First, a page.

On-line version ISSN 1680-5348
Print version ISSN 1020-4989
Rev Panam Salud Publica vol.19 n.1 Washington Jan. 2006
Fernando A. ProiettiI, *; Anna Bárbara F. Carneiro-ProiettiII
IUniversidade Federal de Minas Gerais, Faculdade de Medicina, Departamento de Medicina Preventiva e Social, Belo Horizonte, Minas Gerais, Brazil
IIFundação Hemominas, Belo Horizonte, Minas Gerais, Brazil
It has been 25 years since the discovery of the first human retrovirus, human T-cell leukemia virus type 1 (HTLV-1) (1). Soon after HTLV-1 was discovered, a second human retrovirus, HTLV-2, was described (2). In 2005, two new human retroviruses, HTLV-3 and HTLV-4, were reported in central Africa (3, 4). HTLV-1 was the first retrovirus linked to human disease (5). It has been convincingly associated with adult T-cell leukemia/lymphoma (ATL), HTLV-1-associated myelopathy/tropical spastic paraparesis (HAM/TSP), uveitis, and infective dermatitis (6-9).
The viruses, especially HTLV-1, have a worldwide distribution (10). Although the exact number of individuals who are seropositive for HTLV-1 or HTLV-2 is not known, it is estimated that about 15 to 20 millions persons (mostly HTLV-1-seropositive) live with these infections worldwide (10). The areas of the world with the highest prevalence rates for HTLV-1 include southwestern Japan, several countries in sub-Saharan Africa, Central America, and localized areas of Iran and of Melanesia. Higher prevalence rates are also found in several countries in the Caribbean, and somewhat lower seroprevalence rates are found in several nations in South America (10). Known modes of HTLV-1 transmission include mother to child, predominantly through breast-feeding; sexual intercourse; and parenteral transmission by transfusion of infected cellular blood products or sharing of needles and syringes.
In the Caribbean, Jamaica and Trinidad and Tobago have relatively high (up to 6%) HTLV-1 or HTLV-1/2 seroprevalence rates in the general population or in specific groups of individuals such as pregnant women and prospective blood donors (11, 12). Although no studies with representative samples of the general population have been conducted so far in South America, lower seroprevalence rates are found in several countries, including Brazil and Colombia (10). Data from Argentina, Brazil, Colombia, and Peru are for the most part restricted to specific groups such as blood donors (up to 2% of seropositivity for HTLV-1/2), pregnant women, Amerindian tribes, and intravenous drug users. Several studies have reported that indicators of lower socioeconomic status, such as having fewer years of schooling, are associated with HTLV-1/2 infection in both endemic and nonendemic areas (13, 14). This suggests that social and environmental factors associated with poverty may influence HTLV transmission. Similarly, HTLV-1-endemic countries (except Japan) have low per capita incomes and fewer resources to deal with a higher burden of HTLV-1/2 infection and associated diseases. The impact of HTLV-1-associated diseases on individuals and their communities is often devastating. No preventive vaccine exists, and the prognosis for ATL and HAM/TSP is poor, in terms of both survival and quality of life (15). HAM/TSP is a long-lasting, progressive disease, and the financial costs for the infected individuals, their families, and health systems are immense. Given these realities, public health interventions such as counseling and the education of high-risk individuals and populations are of great importance.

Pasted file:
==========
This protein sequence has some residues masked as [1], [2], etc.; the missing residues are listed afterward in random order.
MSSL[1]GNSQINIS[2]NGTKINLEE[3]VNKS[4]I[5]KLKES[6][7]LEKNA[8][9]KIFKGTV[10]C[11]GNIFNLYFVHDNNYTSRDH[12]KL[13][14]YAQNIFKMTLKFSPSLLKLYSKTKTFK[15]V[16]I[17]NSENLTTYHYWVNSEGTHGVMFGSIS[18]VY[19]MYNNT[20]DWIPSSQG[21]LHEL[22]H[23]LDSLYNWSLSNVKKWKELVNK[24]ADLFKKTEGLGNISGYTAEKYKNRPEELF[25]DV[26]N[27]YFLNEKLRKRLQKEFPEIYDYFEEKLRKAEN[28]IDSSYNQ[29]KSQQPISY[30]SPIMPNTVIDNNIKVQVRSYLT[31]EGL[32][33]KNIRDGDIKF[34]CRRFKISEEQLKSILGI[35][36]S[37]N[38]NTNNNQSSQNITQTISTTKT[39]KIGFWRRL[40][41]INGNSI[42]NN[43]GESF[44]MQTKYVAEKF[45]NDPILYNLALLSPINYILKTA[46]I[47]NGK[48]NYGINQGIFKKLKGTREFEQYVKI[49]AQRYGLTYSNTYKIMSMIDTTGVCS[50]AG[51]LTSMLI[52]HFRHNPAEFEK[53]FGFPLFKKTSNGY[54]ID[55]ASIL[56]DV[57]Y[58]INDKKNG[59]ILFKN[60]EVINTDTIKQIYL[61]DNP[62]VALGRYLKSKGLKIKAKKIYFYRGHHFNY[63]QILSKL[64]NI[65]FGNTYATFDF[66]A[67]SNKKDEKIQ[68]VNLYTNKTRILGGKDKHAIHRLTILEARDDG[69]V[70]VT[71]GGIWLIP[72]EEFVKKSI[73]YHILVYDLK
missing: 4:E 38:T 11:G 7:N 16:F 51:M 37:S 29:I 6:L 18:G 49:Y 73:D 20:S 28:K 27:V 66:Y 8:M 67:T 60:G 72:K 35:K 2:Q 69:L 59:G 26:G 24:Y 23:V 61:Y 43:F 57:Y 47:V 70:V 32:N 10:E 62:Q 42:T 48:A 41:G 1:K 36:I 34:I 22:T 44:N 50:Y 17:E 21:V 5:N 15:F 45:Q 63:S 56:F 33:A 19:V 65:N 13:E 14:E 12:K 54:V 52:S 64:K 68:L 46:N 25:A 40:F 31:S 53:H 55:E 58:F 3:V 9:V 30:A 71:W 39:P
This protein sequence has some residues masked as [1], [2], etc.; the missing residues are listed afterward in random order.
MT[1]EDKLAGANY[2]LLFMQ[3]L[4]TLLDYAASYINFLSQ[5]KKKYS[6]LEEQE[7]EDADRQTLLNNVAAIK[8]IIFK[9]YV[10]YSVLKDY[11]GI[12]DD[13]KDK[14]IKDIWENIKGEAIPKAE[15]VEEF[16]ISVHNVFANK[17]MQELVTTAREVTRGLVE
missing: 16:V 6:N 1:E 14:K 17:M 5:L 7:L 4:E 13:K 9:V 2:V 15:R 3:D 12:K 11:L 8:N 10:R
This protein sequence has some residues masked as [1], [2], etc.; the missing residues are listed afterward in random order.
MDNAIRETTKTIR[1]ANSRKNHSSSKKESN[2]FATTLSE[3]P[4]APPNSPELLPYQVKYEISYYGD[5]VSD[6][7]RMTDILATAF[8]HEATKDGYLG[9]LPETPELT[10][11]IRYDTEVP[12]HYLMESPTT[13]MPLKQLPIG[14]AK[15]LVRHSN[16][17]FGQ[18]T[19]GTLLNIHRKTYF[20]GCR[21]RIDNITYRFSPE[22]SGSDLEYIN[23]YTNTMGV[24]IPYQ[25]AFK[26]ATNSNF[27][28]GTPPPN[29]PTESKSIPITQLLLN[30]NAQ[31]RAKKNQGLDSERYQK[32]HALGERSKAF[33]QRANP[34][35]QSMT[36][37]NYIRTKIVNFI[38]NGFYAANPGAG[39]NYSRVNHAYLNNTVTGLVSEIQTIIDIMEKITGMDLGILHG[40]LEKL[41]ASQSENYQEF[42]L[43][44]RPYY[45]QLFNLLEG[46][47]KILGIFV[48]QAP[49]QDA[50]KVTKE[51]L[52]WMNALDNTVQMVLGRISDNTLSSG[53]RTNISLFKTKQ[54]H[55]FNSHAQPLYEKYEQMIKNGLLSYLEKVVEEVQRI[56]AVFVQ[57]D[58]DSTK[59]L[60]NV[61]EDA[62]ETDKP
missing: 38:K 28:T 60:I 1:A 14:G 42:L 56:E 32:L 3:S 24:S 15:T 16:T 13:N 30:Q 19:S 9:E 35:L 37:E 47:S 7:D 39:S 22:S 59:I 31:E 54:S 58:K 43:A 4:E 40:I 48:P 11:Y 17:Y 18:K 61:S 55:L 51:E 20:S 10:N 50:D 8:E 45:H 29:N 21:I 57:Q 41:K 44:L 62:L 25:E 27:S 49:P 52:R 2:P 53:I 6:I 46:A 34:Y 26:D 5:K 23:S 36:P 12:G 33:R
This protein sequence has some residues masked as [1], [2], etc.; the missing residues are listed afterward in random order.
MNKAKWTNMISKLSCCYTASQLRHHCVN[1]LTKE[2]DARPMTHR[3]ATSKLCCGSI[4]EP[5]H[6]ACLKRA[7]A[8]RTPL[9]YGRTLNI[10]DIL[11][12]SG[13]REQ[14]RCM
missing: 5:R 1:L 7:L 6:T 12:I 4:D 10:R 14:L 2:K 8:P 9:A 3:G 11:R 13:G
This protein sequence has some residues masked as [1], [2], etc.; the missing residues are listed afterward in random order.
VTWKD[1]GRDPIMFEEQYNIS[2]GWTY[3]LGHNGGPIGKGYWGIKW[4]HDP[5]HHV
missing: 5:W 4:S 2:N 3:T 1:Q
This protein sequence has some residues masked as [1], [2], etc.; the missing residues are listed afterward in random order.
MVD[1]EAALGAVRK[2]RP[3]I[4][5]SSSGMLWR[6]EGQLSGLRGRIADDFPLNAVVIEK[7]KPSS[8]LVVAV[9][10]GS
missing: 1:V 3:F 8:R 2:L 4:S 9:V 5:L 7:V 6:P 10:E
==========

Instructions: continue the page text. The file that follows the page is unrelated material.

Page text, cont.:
HTLV screening of donated blood has been routinely implemented in Brazil, Canada, the United States, and other countries in the Americas. Although no specific studies have evaluated this intervention, it has certainly diminished the occurrence of new infections among blood recipients. However, for many other countries in the Americas, this intervention is not systematic and/or permanent, or it is not done at all. The development of adequate, cost-effective strategies for HTLV screening of donated blood should be carefully considered in many countries in the Americas. Also, preventing mother-to-child transmission would probably have a substantial impact on the occurrence of HTLV-associated diseases. As is done for blood donations, prenatal screening for HTLV-1 should be implemented at least for countries, states, cities, or even smaller geographic units with high seroprevalence rates for HTLV-1/2. This should be done in combination with counseling of seropositive mothers regarding transmission through breast-feeding. Since HTLV can be transmitted through sexual contact, there should be an emphasis on condom use, avoiding multiple and unknown sexual partners, and not paying or receiving money for sex. Finally, utilizing counseling and education to encourage intravenous drug users to use harm reduction practices may be effective in preventing HTLV-1/2 infection in this population group.
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* Send correspondence to: Fernando A. Proietti, Departamento de Medicina Preventiva e Social, Faculdade de Medicina, Universidade Federal de Minas Gerais, Av. Prof. Alfredo Balena, 190, 10° andar, Santa Efigênia, 31130-100 - Belo Horizonte, MG, Brazil; telephone: 5531-32489102; fax: 5531-32489949; e-mail: firstname.lastname@example.org